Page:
NDR2 [nuclear Dbf2 (dumbbell forming protein 2)–related kinase 2], also known as STK38L (serine/threonine-protein kinase 38-like) , is a member of the serine/threonine kinases and belongs to the NDR/LATS (large tumor suppressor) subfamily (including NDR1, NDR2, LATS1, and LATS2), which is highly conserved in eukaryotes (12). NDR2 has been implicated in a variety of biological processes ranging from cell division to apoptosis and tumorigenesis (13). NDR2 can also act as a proapoptotic kinase in a fatty acid synthase receptor–induced apoptosis pathway via the formation of an MST1 (mammalian STE20-like protein kinase 1)–NDR–MOB1 (Mps one binder 1) complex downstream of Ras association domain-containing protein 1 (RASSF1A) (14). Devroe et al. (15) reported that NDR2 kinase is cleaved by HIV-1 protease (PR), which alters NDR2 subcellular localization and inhibits the enzymatic activity of NDR2. However, the role of NDR2 in an antiviral innate immune response has not been established.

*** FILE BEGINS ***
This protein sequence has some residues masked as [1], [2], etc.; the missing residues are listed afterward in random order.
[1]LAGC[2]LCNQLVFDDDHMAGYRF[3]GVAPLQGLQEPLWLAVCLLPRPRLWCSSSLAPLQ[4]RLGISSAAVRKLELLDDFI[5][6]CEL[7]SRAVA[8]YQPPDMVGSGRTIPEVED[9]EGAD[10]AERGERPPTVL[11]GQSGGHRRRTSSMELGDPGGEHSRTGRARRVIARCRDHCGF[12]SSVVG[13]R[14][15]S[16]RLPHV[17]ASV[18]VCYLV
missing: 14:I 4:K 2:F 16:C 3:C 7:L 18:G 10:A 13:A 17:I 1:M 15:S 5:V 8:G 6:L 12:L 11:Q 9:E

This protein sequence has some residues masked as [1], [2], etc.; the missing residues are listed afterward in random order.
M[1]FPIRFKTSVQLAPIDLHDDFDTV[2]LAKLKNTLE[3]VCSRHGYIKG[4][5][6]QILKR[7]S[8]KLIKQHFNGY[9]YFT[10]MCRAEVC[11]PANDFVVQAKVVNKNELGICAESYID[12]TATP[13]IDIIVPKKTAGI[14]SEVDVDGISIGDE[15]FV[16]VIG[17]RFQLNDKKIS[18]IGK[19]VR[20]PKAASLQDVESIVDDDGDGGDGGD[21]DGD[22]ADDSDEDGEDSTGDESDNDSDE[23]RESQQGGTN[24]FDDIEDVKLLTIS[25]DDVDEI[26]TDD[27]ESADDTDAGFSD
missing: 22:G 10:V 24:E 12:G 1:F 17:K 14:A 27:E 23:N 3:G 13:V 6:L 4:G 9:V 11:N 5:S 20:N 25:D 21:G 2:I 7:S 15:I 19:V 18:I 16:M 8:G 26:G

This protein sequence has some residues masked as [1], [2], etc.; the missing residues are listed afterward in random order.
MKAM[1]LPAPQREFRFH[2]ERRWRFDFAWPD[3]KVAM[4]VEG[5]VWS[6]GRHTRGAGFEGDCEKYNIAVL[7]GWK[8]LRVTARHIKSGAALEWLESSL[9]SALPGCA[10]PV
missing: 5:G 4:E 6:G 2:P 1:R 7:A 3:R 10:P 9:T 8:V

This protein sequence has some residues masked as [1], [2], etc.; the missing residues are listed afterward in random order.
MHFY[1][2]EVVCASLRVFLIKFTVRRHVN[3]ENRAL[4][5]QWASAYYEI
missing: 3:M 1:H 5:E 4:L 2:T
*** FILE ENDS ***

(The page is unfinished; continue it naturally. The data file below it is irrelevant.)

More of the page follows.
Here, we report that NDR2 deficiency selectively restrains RIG-I–sensing RNA virus infection–induced type I IFNs and proinflammatory cytokine expression. Consistently, Lysm+NDR2f/f mice, in which NDR2 is conditionally deleted in the myelomonocytic and osteoclast lineages, are more sensitive to RNA virus VSV and IAV (H1N1 subtype) infection than wild-type (WT) control mice. We further identify that NDR2 directly interacts with RIG-I and TRIM25 and promotes the K63-linked polyubiquitination of RIG-I mediated by TRIM25, leading to enhanced RIG-I pathway activation and downstream expression of type I IFNs. Furthermore, NDR2 expression is significantly attenuated in peripheral blood mononuclear cells (PBMCs) from RSV-infected patients and virus-infected macrophages.

RESULTS

NDR2 selectively promotes an anti-RNA virus immune response in a kinase activity–independent manner